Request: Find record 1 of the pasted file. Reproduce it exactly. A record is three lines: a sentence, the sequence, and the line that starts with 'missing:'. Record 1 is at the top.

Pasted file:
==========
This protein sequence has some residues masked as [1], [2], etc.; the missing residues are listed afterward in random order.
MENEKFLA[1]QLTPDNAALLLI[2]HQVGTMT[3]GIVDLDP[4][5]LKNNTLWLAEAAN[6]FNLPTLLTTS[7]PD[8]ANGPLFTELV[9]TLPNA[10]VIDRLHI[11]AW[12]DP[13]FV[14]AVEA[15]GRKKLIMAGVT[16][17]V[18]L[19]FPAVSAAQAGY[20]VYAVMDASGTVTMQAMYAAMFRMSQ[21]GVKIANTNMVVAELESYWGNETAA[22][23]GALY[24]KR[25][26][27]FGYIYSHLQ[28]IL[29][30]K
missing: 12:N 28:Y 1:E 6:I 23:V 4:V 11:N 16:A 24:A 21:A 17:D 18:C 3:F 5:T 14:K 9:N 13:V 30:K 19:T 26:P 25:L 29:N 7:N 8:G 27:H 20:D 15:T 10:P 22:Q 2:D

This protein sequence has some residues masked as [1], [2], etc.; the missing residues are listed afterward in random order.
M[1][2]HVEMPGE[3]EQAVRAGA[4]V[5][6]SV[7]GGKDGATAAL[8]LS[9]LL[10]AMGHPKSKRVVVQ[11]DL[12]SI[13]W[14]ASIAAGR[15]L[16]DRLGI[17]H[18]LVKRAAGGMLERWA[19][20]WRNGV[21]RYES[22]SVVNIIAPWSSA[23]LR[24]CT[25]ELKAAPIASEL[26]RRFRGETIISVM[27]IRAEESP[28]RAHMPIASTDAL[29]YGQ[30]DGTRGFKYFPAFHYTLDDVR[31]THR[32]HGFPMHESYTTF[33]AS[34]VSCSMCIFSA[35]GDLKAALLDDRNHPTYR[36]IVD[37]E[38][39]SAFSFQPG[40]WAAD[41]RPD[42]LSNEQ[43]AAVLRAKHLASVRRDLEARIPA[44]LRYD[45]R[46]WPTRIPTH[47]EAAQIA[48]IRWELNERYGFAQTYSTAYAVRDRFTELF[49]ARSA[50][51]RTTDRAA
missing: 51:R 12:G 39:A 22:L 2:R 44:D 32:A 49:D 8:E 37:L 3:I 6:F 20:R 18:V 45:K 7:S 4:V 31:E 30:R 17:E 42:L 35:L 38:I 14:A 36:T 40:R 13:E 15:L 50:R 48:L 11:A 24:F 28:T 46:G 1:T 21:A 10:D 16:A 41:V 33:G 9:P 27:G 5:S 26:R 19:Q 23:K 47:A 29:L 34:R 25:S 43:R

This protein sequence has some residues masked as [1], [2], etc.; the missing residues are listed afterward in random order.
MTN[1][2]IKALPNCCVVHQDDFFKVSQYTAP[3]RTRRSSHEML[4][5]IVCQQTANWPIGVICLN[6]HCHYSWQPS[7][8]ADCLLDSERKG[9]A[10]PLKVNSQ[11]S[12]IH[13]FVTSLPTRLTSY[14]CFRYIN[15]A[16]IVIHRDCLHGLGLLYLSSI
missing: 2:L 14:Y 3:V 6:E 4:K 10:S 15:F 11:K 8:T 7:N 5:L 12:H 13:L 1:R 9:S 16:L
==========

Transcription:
This protein sequence has some residues masked as [1], [2], etc.; the missing residues are listed afterward in random order.
MENEKFLA[1]QLTPDNAALLLI[2]HQVGTMT[3]GIVDLDP[4][5]LKNNTLWLAEAAN[6]FNLPTLLTTS[7]PD[8]ANGPLFTELV[9]TLPNA[10]VIDRLHI[11]AW[12]DP[13]FV[14]AVEA[15]GRKKLIMAGVT[16][17]V[18]L[19]FPAVSAAQAGY[20]VYAVMDASGTVTMQAMYAAMFRMSQ[21]GVKIANTNMVVAELESYWGNETAA[22][23]GALY[24]KR[25][26][27]FGYIYSHLQ[28]IL[29][30]K
missing: 12:N 28:Y 1:E 6:I 23:V 4:V 11:N 16:A 24:A 21:A 17:D 18:C 3:F 5:T 14:K 9:N 13:V 30:K 19:T 26:P 25:L 29:N 7:N 8:G 27:H 20:D 15:T 10:P 22:Q 2:D